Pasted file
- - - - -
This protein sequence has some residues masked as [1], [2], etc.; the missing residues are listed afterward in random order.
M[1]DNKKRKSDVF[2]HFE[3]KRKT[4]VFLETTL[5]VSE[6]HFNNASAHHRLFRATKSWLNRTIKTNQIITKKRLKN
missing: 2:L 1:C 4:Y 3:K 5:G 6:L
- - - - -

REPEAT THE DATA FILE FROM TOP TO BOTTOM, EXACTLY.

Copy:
This protein sequence has some residues masked as [1], [2], etc.; the missing residues are listed afterward in random order.
M[1]DNKKRKSDVF[2]HFE[3]KRKT[4]VFLETTL[5]VSE[6]HFNNASAHHRLFRATKSWLNRTIKTNQIITKKRLKN
missing: 2:L 1:C 4:Y 3:K 5:G 6:L